Sonderbooks Book Review of

A Child of Books

by Oliver Jeffers & Sam Winston

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A Child of Books

by Oliver Jeffers & Sam Winston

Review posted December 20, 2018.
Candlewick Press, 2016. 36 pages.
Starred Review
Review written in 2016 from a library book

Picture books that try to convey the magic of reading don’t often come close. This one, with powerful and imaginative text-based art gets across the feeling of the world that books create – and thus achieves success.

The main text is simple:

I am a child of books.

I come from a world of stories
and upon my imagination I float.

I have sailed across a sea of words
to ask if you will come away with me.

Then the girl (the child of books) and the boy she invites go off and have adventures, which include mountains of make-believe, treasure in the darkness, forests of fairy tales, and monsters in enchanted castles.

Our house is a home of invention
where anyone at all can come
for imagination is free.

I have to confess – my personal favorite page is the one with the words “Some people have forgotten where I live.” That page shows a man reading a newspaper. His glasses show the reflection of a bunch of numbers. But if you read the small print on the newspaper he’s reading, the articles are hilarious. The headlines include, “BUSINESS,” “IMPORTANT THINGS,” “SERIOUS STUFF,” and “THE FACTS.”

Here’s the first paragraph of the article on “THE FACTS”:

Scientists have discovered a new fact. In one test, nearly half the subjects proved the fact, it was revealed. The findings, which came from first watching people and then quizzing them, have attracted criticism from some other scientists.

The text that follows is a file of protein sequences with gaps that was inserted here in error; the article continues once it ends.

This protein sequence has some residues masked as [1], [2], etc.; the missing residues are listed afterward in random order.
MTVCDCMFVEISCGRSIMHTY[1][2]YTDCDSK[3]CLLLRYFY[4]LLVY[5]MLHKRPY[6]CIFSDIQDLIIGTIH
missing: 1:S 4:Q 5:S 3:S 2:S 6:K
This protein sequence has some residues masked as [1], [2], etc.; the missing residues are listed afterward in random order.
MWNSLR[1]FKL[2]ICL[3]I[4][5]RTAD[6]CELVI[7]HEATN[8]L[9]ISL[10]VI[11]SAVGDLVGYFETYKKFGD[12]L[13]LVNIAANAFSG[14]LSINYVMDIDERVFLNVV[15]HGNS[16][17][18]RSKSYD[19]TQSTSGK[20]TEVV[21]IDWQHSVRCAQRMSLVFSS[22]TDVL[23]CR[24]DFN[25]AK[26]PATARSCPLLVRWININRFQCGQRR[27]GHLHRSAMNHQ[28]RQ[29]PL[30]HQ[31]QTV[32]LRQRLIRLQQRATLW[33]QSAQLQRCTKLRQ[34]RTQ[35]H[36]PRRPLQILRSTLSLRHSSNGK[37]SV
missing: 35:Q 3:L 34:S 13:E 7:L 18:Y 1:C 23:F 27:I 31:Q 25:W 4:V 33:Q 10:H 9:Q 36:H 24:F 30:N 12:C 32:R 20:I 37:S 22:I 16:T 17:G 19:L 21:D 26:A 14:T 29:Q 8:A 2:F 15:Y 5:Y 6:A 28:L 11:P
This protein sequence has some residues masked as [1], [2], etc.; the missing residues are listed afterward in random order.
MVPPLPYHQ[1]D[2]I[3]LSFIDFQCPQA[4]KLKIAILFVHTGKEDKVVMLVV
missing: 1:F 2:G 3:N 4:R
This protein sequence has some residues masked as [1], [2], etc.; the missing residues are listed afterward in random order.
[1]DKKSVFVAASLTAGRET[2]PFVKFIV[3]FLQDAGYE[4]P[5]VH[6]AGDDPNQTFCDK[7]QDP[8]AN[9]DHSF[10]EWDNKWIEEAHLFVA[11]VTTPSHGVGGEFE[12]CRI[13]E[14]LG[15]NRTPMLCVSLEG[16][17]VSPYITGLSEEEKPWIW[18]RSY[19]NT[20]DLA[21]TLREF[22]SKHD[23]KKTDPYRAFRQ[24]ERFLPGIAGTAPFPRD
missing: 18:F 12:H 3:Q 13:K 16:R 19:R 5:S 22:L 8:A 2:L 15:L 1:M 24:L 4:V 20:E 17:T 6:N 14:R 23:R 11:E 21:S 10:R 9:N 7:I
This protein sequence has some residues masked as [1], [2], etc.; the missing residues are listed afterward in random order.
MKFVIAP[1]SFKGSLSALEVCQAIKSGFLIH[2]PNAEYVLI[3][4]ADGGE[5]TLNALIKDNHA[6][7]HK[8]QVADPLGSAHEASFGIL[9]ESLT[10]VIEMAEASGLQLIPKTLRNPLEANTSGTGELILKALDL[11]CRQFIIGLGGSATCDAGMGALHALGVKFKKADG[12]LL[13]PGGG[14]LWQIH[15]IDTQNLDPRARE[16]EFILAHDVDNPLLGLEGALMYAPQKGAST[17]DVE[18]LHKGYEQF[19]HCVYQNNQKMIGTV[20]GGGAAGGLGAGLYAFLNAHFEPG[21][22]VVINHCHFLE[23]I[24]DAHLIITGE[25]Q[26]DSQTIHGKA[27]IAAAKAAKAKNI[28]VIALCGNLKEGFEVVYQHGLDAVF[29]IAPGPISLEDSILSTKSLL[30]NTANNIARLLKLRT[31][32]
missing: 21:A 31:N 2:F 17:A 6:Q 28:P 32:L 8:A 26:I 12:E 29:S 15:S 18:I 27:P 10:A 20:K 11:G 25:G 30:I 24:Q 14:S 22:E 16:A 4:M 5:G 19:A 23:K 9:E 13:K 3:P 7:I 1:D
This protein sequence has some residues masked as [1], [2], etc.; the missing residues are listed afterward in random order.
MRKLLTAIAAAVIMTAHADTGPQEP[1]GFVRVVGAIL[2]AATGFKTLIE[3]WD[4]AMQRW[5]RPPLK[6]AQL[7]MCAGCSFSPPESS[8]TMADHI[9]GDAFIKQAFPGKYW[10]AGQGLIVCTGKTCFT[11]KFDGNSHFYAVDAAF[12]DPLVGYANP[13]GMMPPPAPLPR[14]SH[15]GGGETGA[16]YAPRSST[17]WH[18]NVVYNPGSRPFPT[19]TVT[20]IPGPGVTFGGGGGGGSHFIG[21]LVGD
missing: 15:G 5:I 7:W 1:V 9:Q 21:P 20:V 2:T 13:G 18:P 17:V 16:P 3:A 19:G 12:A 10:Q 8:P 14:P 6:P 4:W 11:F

Okay, that’s not enough! The final visible part of the article says this:

Their work began with several trials involving people who were shut in a small room and tested. After 6, 12, or 15 minutes, they were asked if they had discovered this fact. On average, their answers were near the middle of a nine-point scale.

(Excuse me while I laugh about that and the other Serious and Important articles.)

Where was I? Oh, part of what makes this book so special is that it uses the text of classic children’s books in the art. The “mountains of make-believe” are formed from tiny print of words taken from Peter Pan and Wendy. The initial invitation to leave to the world of books is given on a road paved with words from Alice’s Adventures in Wonderland. The sea of words that the child of books arrives on is made of text from Gulliver’s Travels, The Swiss Family Robinson, and The Adventures of Pinocchio.

In fact, looking more closely at the monster made of dark words that seem to come particularly from Dracula and Frankenstein, I see that his horns and nose are made of sinister phrases and his claws are the words “Abhorred,” “monster!” “Fiend,” “Wretched,” “creature,” and “devil!” The children escape the monster by climbing down a rope made of words from Rapunzel.

The Forest of Fairy Tales has trees whose trunks are the page end of books and whose branches are words from various fairy tales.

And the art is lovely throughout. Words, unfittingly, can’t do it justice. There is much use of photographed elements (like the books in the fairy tale forest) mixed with cartoon art mixed with well-placed words.

Usually when the main text of a picture book isn’t long (I count 122 words.), it seems good for a toddler audience. Not this one. This book will be treasured more by a child who has already experienced some of the magic of reading and who will enjoy reading the fine print and catching some of the references. In fact, such a child might be lured into discovering new treasures they haven’t encountered before.